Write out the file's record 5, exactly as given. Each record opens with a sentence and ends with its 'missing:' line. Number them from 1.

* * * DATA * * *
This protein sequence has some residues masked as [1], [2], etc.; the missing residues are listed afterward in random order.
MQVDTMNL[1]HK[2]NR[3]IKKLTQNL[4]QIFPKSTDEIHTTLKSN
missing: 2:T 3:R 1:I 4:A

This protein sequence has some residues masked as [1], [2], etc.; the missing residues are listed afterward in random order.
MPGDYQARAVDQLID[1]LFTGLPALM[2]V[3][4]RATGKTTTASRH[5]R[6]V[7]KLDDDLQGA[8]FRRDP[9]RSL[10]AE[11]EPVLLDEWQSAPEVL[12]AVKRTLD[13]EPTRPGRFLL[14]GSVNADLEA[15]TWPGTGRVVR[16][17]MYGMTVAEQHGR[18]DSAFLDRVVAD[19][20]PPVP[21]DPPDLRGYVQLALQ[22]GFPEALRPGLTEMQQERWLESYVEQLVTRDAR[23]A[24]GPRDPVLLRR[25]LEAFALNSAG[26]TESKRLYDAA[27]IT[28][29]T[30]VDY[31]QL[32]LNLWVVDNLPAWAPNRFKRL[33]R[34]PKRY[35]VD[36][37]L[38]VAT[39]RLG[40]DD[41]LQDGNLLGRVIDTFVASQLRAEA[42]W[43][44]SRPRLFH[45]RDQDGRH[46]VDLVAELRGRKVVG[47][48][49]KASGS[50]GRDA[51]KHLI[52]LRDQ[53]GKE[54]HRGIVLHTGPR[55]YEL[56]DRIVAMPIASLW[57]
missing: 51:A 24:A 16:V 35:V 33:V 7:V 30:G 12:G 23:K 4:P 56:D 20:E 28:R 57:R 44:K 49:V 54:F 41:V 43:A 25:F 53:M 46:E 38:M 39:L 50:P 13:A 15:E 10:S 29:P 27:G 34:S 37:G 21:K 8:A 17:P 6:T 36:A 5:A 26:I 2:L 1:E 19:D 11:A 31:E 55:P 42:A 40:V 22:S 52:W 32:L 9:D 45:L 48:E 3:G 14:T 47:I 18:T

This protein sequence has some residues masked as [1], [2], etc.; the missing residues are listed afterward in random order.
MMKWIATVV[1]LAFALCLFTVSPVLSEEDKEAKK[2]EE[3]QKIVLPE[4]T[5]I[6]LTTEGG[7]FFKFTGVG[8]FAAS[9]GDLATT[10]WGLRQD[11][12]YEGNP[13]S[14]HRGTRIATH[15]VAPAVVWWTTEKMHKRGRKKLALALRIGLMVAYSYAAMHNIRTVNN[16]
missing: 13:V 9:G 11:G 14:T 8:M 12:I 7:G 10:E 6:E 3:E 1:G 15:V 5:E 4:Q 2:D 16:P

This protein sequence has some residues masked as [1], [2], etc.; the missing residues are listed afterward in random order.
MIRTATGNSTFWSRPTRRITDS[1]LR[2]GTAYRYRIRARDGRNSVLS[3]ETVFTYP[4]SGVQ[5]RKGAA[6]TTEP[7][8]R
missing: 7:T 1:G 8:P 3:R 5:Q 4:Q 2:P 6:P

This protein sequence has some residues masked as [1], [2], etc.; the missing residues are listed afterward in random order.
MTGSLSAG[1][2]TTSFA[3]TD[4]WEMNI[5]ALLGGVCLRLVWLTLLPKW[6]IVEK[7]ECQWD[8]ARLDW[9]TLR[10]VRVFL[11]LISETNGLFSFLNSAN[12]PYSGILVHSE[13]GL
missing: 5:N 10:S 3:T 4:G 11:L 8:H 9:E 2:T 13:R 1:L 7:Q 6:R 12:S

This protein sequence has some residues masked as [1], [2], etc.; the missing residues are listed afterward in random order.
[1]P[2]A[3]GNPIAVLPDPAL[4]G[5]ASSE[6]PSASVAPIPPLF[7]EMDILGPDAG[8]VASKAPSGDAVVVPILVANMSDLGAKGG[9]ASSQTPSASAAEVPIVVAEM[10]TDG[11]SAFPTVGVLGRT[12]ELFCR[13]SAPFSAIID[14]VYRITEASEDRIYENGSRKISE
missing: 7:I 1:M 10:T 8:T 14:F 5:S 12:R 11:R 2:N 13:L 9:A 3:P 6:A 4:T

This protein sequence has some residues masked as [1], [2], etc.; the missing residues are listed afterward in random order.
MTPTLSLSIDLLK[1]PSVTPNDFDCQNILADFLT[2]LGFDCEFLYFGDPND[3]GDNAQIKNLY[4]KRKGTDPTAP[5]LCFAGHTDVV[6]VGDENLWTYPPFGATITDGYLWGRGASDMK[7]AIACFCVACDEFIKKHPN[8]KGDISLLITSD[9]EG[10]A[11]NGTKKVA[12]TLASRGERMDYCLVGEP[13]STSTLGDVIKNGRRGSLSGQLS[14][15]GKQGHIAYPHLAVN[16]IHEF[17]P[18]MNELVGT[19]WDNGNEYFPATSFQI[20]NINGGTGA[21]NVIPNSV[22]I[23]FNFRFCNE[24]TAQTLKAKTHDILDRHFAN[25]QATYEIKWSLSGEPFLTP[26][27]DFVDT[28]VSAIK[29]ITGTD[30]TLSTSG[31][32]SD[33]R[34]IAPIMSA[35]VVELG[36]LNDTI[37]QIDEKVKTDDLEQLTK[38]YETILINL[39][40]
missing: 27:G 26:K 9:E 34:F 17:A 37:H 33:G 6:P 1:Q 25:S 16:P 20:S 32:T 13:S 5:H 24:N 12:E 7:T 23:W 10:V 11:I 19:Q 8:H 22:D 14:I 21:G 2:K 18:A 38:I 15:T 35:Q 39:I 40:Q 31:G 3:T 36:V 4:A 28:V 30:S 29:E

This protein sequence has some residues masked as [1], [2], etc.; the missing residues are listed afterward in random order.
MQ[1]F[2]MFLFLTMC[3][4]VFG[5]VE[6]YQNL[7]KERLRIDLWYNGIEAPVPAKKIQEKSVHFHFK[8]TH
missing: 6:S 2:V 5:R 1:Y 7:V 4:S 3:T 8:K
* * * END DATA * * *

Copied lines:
This protein sequence has some residues masked as [1], [2], etc.; the missing residues are listed afterward in random order.
MTGSLSAG[1][2]TTSFA[3]TD[4]WEMNI[5]ALLGGVCLRLVWLTLLPKW[6]IVEK[7]ECQWD[8]ARLDW[9]TLR[10]VRVFL[11]LISETNGLFSFLNSAN[12]PYSGILVHSE[13]GL
missing: 5:N 10:S 3:T 4:G 11:L 8:H 9:E 2:T 13:R 1:L 7:Q 6:R 12:S